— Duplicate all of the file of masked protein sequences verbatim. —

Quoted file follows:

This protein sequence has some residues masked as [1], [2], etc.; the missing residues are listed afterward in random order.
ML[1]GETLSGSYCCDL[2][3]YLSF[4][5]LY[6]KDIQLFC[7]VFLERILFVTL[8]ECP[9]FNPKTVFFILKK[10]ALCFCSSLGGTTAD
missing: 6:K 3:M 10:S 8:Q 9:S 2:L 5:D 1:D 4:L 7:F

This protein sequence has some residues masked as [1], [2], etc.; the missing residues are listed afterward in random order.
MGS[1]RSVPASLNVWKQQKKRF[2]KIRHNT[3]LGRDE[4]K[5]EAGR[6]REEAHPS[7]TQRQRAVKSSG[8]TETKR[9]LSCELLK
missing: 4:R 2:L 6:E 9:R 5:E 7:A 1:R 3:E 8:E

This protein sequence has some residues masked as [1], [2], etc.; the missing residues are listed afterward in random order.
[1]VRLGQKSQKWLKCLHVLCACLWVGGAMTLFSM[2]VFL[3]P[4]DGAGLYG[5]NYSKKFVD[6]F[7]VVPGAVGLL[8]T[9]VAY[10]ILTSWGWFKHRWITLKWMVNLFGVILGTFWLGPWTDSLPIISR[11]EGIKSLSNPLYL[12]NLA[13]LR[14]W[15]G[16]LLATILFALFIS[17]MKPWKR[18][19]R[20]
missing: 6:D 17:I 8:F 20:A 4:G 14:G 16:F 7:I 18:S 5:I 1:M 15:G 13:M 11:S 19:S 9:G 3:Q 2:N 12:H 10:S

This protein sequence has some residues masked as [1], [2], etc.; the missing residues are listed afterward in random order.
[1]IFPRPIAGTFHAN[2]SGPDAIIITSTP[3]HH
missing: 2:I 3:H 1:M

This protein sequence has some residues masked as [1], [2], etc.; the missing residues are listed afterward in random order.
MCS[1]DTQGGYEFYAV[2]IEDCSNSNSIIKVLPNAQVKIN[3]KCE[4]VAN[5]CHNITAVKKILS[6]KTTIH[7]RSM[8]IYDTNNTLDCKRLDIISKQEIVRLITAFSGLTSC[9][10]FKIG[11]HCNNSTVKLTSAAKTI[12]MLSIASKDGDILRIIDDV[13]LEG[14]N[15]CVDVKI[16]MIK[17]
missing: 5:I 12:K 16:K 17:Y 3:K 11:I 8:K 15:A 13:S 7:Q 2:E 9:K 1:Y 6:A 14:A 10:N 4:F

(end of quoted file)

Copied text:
This protein sequence has some residues masked as [1], [2], etc.; the missing residues are listed afterward in random order.
ML[1]GETLSGSYCCDL[2][3]YLSF[4][5]LY[6]KDIQLFC[7]VFLERILFVTL[8]ECP[9]FNPKTVFFILKK[10]ALCFCSSLGGTTAD
missing: 6:K 3:M 10:S 8:Q 9:S 2:L 5:D 1:D 4:L 7:F

This protein sequence has some residues masked as [1], [2], etc.; the missing residues are listed afterward in random order.
MGS[1]RSVPASLNVWKQQKKRF[2]KIRHNT[3]LGRDE[4]K[5]EAGR[6]REEAHPS[7]TQRQRAVKSSG[8]TETKR[9]LSCELLK
missing: 4:R 2:L 6:E 9:R 5:E 7:A 1:R 3:E 8:E

This protein sequence has some residues masked as [1], [2], etc.; the missing residues are listed afterward in random order.
[1]VRLGQKSQKWLKCLHVLCACLWVGGAMTLFSM[2]VFL[3]P[4]DGAGLYG[5]NYSKKFVD[6]F[7]VVPGAVGLL[8]T[9]VAY[10]ILTSWGWFKHRWITLKWMVNLFGVILGTFWLGPWTDSLPIISR[11]EGIKSLSNPLYL[12]NLA[13]LR[14]W[15]G[16]LLATILFALFIS[17]MKPWKR[18][19]R[20]
missing: 6:D 17:I 8:F 20:A 4:G 14:G 16:F 7:I 18:S 5:I 1:M 15:G 13:M 11:S 19:S 9:G 3:Q 2:N 12:H 10:S

This protein sequence has some residues masked as [1], [2], etc.; the missing residues are listed afterward in random order.
[1]IFPRPIAGTFHAN[2]SGPDAIIITSTP[3]HH
missing: 2:I 3:H 1:M

This protein sequence has some residues masked as [1], [2], etc.; the missing residues are listed afterward in random order.
MCS[1]DTQGGYEFYAV[2]IEDCSNSNSIIKVLPNAQVKIN[3]KCE[4]VAN[5]CHNITAVKKILS[6]KTTIH[7]RSM[8]IYDTNNTLDCKRLDIISKQEIVRLITAFSGLTSC[9][10]FKIG[11]HCNNSTVKLTSAAKTI[12]MLSIASKDGDILRIIDDV[13]LEG[14]N[15]CVDVKI[16]MIK[17]
missing: 5:I 12:K 16:K 17:Y 3:K 11:I 8:K 15:A 13:S 7:Q 2:E 9:K 1:Y 6:A 14:A 10:N 4:F